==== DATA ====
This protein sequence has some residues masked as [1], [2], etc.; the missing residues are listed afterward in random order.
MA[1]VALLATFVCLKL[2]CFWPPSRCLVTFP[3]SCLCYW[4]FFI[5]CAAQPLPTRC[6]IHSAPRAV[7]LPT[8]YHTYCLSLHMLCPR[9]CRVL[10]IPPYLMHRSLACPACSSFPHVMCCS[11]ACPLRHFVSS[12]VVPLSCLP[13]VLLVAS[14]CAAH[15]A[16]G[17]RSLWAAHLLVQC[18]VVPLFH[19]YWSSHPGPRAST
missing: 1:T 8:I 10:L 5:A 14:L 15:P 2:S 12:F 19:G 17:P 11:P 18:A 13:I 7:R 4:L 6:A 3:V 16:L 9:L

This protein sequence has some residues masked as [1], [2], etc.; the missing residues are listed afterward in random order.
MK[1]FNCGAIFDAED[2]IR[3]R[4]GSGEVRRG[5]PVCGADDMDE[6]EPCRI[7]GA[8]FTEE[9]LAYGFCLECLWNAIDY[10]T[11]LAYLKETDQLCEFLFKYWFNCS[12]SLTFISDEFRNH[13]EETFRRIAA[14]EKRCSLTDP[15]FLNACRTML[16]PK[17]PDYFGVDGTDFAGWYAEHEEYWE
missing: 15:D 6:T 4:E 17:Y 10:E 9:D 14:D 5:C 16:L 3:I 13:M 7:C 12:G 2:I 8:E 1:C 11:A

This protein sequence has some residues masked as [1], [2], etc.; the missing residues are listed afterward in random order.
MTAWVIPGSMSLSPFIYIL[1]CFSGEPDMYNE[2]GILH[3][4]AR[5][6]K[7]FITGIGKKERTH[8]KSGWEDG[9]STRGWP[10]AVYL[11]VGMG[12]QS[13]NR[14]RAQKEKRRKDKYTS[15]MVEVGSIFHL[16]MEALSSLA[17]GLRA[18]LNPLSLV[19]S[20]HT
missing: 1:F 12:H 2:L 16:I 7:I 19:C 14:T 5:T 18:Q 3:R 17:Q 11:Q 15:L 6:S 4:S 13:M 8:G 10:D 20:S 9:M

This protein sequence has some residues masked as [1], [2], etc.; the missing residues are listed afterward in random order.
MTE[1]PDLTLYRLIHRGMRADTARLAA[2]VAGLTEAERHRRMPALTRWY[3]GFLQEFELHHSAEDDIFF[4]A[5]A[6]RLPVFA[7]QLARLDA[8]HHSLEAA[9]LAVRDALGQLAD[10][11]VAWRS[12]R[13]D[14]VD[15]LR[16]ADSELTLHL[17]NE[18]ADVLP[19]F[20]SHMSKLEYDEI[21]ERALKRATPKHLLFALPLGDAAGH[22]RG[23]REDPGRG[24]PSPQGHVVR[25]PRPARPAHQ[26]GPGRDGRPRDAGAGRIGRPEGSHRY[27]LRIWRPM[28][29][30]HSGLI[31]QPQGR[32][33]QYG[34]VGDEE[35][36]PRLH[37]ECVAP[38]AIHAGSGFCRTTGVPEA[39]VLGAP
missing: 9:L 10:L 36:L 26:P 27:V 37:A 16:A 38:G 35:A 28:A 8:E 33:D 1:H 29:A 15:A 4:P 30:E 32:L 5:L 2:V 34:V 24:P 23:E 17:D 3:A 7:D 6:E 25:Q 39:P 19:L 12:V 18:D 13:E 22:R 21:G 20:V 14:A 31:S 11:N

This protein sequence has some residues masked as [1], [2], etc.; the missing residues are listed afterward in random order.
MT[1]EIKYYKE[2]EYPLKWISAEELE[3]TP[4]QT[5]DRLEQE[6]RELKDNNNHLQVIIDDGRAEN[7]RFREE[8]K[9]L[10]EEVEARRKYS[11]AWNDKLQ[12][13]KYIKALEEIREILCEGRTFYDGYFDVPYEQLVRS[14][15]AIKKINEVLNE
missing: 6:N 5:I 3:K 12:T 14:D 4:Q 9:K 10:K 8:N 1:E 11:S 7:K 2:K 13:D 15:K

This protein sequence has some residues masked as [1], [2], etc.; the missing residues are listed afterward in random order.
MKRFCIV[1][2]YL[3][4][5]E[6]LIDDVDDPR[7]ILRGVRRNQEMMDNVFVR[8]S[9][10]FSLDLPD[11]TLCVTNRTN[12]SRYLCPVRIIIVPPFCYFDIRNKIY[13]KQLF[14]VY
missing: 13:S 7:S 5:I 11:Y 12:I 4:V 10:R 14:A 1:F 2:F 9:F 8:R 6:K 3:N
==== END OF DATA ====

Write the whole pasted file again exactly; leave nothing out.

This protein sequence has some residues masked as [1], [2], etc.; the missing residues are listed afterward in random order.
MA[1]VALLATFVCLKL[2]CFWPPSRCLVTFP[3]SCLCYW[4]FFI[5]CAAQPLPTRC[6]IHSAPRAV[7]LPT[8]YHTYCLSLHMLCPR[9]CRVL[10]IPPYLMHRSLACPACSSFPHVMCCS[11]ACPLRHFVSS[12]VVPLSCLP[13]VLLVAS[14]CAAH[15]A[16]G[17]RSLWAAHLLVQC[18]VVPLFH[19]YWSSHPGPRAST
missing: 1:T 8:I 10:L 5:A 14:L 15:P 2:S 12:F 19:G 17:P 11:P 18:A 13:I 7:R 4:L 6:A 3:V 16:L 9:L

This protein sequence has some residues masked as [1], [2], etc.; the missing residues are listed afterward in random order.
MK[1]FNCGAIFDAED[2]IR[3]R[4]GSGEVRRG[5]PVCGADDMDE[6]EPCRI[7]GA[8]FTEE[9]LAYGFCLECLWNAIDY[10]T[11]LAYLKETDQLCEFLFKYWFNCS[12]SLTFISDEFRNH[13]EETFRRIAA[14]EKRCSLTDP[15]FLNACRTML[16]PK[17]PDYFGVDGTDFAGWYAEHEEYWE
missing: 15:D 6:T 4:E 17:Y 10:E 9:D 14:D 5:C 16:L 3:I 13:M 7:C 12:G 2:I 8:E 1:C 11:A

This protein sequence has some residues masked as [1], [2], etc.; the missing residues are listed afterward in random order.
MTAWVIPGSMSLSPFIYIL[1]CFSGEPDMYNE[2]GILH[3][4]AR[5][6]K[7]FITGIGKKERTH[8]KSGWEDG[9]STRGWP[10]AVYL[11]VGMG[12]QS[13]NR[14]RAQKEKRRKDKYTS[15]MVEVGSIFHL[16]MEALSSLA[17]GLRA[18]LNPLSLV[19]S[20]HT
missing: 1:F 12:H 2:L 16:I 7:I 19:C 14:T 5:T 18:Q 3:R 17:Q 11:Q 15:L 6:S 4:S 13:M 8:G 10:D 20:S 9:M

This protein sequence has some residues masked as [1], [2], etc.; the missing residues are listed afterward in random order.
MTE[1]PDLTLYRLIHRGMRADTARLAA[2]VAGLTEAERHRRMPALTRWY[3]GFLQEFELHHSAEDDIFF[4]A[5]A[6]RLPVFA[7]QLARLDA[8]HHSLEAA[9]LAVRDALGQLAD[10][11]VAWRS[12]R[13]D[14]VD[15]LR[16]ADSELTLHL[17]NE[18]ADVLP[19]F[20]SHMSKLEYDEI[21]ERALKRATPKHLLFALPLGDAAGH[22]RG[23]REDPGRG[24]PSPQGHVVR[25]PRPARPAHQ[26]GPGRDGRPRDAGAGRIGRPEGSHRY[27]LRIWRPM[28][29][30]HSGLI[31]QPQGR[32][33]QYG[34]VGDEE[35][36]PRLH[37]ECVAP[38]AIHAGSGFCRTTGVPEA[39]VLGAP
missing: 9:L 10:L 36:L 26:P 27:V 37:A 16:A 38:G 35:A 28:A 8:E 33:D 1:H 29:A 15:A 4:P 30:E 32:L 5:L 2:V 34:V 24:P 23:E 17:D 3:A 7:D 6:E 25:Q 39:P 19:L 12:V 18:D 13:E 22:R 21:G 20:V 14:A 31:S 11:N

This protein sequence has some residues masked as [1], [2], etc.; the missing residues are listed afterward in random order.
MT[1]EIKYYKE[2]EYPLKWISAEELE[3]TP[4]QT[5]DRLEQE[6]RELKDNNNHLQVIIDDGRAEN[7]RFREE[8]K[9]L[10]EEVEARRKYS[11]AWNDKLQ[12][13]KYIKALEEIREILCEGRTFYDGYFDVPYEQLVRS[14][15]AIKKINEVLNE
missing: 6:N 5:I 3:K 12:T 14:D 4:Q 9:K 10:K 8:N 1:E 11:S 7:K 2:K 13:D 15:K

This protein sequence has some residues masked as [1], [2], etc.; the missing residues are listed afterward in random order.
MKRFCIV[1][2]YL[3][4][5]E[6]LIDDVDDPR[7]ILRGVRRNQEMMDNVFVR[8]S[9][10]FSLDLPD[11]TLCVTNRTN[12]SRYLCPVRIIIVPPFCYFDIRNKIY[13]KQLF[14]VY
missing: 13:S 7:S 5:I 11:Y 12:I 4:V 10:R 14:A 1:F 2:F 9:F 8:R 6:K 3:N